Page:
How to Describe Wine Using Fruit Clusters | Wine Enthusiast
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How to Describe Wine Using Fruit Clusters

Tasting and analyzing wine is an art form that involves understanding the complexities and nuances of many different wine varieties. There are thousands of terms to describe a wine’s flavors and aromas, which can be confusing and sometimes straight-up overwhelming.

This is why I am a believer in the “Fruit First” theory, as the fruit character of a wine is typically the most prominent and enjoyable. But how do you know which fruits to look for in which wines?

To help organize these various fruity characteristics, The WSET (Wine & Spirit Education Trust) Systematic Approach to Tasting utilizes seven different fruit clusters: four for white wines and three for red.

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Rather than focusing on picking out a specific fruit—say, apple versus pear or peach versus nectarine—this system begins with noting what cluster (or fruit group) can be detected first.

“WSET’s Systematic Approach to Tasting uses clusters because it can be a helpful way for a taster to develop their ability,” says David Rudman, executive director for WSET Americas & WSET Asia Pacific. “While a novice taster might not readily identify ‘lime’ as an aroma in wine, they might be able to identify ‘citrus fruit.’ It is good practice to proceed from general descriptors to more specific ones.”

These clusters also keep the language to describe wines on a level playing field, so that everyone is basically speaking the same language when discussing the particular fruit character of a wine.

White Wines

Green fruit: This cluster includes flavors and aromas of apple, pear, gooseberry and grape. Examples include Chardonnay wines, for their apple and pear notes, and Muscat, which have a grape character.

Citrus fruit: Wines with citrus fruit will exude flavors and aromas of lemon, lime, grapefruit and orange peel. Common wines with noted citrus fruits are Sauvignon Blanc, Albariño and Pinot Grigio.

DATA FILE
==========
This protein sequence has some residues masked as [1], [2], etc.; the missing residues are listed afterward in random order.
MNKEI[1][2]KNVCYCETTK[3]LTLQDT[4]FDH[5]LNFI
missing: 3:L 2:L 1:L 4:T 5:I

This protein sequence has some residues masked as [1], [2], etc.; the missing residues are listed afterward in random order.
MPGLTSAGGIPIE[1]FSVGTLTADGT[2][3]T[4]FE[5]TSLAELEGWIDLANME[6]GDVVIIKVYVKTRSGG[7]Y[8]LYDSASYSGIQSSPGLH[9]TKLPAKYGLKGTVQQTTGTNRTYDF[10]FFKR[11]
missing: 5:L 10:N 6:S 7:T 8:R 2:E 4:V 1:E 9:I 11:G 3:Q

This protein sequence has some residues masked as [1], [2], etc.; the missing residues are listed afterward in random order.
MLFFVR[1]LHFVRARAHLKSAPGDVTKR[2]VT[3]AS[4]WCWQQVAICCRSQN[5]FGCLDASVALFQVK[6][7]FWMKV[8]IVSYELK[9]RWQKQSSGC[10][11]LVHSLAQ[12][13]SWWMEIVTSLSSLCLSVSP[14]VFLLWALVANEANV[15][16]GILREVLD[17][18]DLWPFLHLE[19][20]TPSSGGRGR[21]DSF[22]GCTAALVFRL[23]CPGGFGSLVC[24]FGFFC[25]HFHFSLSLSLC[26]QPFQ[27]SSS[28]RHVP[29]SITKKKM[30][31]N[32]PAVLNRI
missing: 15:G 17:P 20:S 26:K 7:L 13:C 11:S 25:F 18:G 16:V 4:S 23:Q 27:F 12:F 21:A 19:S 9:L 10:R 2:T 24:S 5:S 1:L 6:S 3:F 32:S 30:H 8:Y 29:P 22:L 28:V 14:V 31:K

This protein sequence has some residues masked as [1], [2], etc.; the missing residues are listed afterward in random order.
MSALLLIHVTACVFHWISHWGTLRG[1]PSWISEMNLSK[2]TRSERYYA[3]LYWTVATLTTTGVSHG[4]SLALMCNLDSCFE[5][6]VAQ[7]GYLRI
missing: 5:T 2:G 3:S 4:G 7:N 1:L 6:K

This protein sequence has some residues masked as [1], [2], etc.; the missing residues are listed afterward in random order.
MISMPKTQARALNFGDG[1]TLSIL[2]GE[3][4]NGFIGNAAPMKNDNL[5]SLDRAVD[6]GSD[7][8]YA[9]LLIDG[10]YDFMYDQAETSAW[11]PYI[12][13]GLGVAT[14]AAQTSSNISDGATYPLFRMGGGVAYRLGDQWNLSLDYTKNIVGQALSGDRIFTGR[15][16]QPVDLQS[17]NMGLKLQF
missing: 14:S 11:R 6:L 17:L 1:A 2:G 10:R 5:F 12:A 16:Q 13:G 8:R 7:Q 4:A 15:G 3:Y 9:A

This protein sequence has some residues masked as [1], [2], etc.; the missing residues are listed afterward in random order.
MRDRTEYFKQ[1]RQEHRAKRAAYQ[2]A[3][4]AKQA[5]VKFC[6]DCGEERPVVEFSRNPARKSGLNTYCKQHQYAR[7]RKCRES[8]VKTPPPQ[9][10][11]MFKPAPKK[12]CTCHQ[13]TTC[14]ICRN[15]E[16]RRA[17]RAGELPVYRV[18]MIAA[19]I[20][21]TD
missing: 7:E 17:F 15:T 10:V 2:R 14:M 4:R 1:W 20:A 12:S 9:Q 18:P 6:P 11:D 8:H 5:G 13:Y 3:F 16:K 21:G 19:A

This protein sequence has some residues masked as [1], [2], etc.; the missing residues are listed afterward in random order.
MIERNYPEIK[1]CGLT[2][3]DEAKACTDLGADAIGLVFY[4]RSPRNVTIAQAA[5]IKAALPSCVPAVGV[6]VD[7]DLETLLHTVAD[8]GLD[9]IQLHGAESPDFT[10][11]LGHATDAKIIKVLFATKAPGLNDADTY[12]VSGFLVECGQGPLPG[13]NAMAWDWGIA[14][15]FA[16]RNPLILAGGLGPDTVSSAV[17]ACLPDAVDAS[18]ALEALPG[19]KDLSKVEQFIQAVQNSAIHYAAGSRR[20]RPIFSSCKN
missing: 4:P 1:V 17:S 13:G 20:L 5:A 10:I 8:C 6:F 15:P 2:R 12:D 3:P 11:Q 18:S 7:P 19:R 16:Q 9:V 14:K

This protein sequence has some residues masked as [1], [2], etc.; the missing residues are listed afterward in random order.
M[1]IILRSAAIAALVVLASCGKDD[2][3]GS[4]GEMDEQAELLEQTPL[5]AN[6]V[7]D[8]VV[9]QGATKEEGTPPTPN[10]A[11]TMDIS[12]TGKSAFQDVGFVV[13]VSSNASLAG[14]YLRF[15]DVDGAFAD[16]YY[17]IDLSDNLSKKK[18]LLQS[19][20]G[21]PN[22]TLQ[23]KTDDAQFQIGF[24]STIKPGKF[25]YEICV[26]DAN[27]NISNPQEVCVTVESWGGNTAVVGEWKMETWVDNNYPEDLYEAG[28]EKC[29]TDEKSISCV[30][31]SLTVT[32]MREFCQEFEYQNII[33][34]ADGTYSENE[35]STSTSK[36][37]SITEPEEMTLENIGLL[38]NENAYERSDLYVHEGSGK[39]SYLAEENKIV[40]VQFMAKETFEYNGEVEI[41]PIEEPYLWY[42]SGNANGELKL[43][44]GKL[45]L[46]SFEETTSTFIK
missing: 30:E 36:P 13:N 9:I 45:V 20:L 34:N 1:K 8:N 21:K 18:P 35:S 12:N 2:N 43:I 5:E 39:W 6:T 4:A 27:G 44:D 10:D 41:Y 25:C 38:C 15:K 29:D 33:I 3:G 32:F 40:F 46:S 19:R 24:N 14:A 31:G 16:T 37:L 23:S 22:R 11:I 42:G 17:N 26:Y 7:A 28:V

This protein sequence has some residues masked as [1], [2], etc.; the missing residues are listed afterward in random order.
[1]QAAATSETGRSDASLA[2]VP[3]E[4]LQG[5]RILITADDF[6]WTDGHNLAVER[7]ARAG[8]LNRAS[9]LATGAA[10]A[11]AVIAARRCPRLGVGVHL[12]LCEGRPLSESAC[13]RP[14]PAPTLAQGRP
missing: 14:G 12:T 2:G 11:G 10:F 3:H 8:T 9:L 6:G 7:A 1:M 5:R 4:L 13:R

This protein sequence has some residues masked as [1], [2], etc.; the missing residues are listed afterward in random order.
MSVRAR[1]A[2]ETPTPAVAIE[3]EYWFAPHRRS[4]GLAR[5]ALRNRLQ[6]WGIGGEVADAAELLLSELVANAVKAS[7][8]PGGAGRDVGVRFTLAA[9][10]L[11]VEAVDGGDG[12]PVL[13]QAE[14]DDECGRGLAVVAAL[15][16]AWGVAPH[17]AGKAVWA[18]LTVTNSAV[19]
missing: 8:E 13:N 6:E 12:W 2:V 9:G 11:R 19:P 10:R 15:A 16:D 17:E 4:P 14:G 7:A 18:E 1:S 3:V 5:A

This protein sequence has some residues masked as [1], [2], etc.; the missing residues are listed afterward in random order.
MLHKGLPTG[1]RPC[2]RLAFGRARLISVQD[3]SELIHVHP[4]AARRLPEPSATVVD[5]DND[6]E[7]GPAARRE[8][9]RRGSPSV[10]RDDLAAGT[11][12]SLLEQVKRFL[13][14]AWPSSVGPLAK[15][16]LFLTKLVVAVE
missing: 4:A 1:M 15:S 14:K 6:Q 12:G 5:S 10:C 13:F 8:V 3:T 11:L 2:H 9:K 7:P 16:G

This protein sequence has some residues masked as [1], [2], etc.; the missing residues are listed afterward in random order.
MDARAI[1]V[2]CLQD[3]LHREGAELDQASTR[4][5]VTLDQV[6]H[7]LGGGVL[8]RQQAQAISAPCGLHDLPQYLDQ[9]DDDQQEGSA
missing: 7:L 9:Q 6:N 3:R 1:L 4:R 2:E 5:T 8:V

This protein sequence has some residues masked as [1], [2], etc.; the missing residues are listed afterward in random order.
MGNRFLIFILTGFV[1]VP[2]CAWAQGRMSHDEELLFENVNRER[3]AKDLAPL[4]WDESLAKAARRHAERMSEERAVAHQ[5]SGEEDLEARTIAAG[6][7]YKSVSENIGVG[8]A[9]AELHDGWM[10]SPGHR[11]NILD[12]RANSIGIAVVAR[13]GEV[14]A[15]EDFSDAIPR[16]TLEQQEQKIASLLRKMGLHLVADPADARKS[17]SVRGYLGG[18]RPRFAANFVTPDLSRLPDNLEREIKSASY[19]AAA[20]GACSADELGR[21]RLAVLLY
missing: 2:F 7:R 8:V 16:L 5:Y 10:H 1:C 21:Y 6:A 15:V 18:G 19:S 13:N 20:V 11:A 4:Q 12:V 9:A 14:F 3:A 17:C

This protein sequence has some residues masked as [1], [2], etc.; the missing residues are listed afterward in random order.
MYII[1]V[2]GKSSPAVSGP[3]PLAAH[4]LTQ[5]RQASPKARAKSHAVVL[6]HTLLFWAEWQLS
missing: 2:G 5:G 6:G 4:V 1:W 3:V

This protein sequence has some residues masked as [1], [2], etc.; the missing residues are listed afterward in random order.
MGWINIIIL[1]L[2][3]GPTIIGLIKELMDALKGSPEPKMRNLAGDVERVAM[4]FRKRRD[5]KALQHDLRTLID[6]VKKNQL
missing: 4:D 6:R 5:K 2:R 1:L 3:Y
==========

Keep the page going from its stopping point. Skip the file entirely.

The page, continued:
Stone fruit: Think about wines like Viognier and Riesling for their beautiful expressions of peach, apricot and nectarine fruit character.

Tropical fruit: Wines with tropical fruits can display mango, banana, lychee and passionfruit aromas. Some notable examples here are Gewürztraminer (lychee), Sémillon, Marsanne and some Chardonnay based on climate and malolactic fermentation (which can lead to banana aromas).

Red Wines

Red fruit: Red grapes that possess red fruit characteristics, such as cherry, raspberry and strawberry, include Pinot Noir, Grenache, Gamay and Sangiovese.

Black fruit: Cabernet Sauvignon, Tempranillo, Merlot, Malbec and Syrah inherently display blackberry, black cherry, blueberry and blackcurrant notes, depending on the style of wine.

Dried fruit: Red wines that show off aromas and flavors of raisins, dates and prunes can be described as showing dried fruit character. This often happens as wine ages in the bottle, which encourages further development of the fruit over time.

Using these cluster descriptors can help lead you down a path to identifying more nuanced fruit aromas and flavors in a wine, which also helps to fine-tune your palate the more you do it. Say you smell black cherry in a particular California Cabernet. You may want to dig in to try and find other black fruits such as black currant and blackberry. More often than not, they will be present in the glass.

That said, not all bottles fit neatly into one of the seven categories above. Some wines may have flavors and aromas that are a combination of two or more categories, and others may boast some notes from a specific cluster but not all the flavors. For example, a New Zealand Sauvignon Blanc will most likely have citrus fruit aromas, like grapefruit and lime zest; however, you’d be hard-pressed to find orange peel on these wines.

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Of course, fruit is far from the only primary characteristic that can be identified in wine. Spice, floral, vegetal, herbaceous and terroir-driven components are also important elements to consider. Then, of course, you can find secondary characteristics that come from the winemaking process and aging, and tertiary aromas and flavors that develop as the wine ages in the bottle.

But it all starts with the fruit—and learning to identify those aromas and flavors are the best entry point for beginning the study of wine.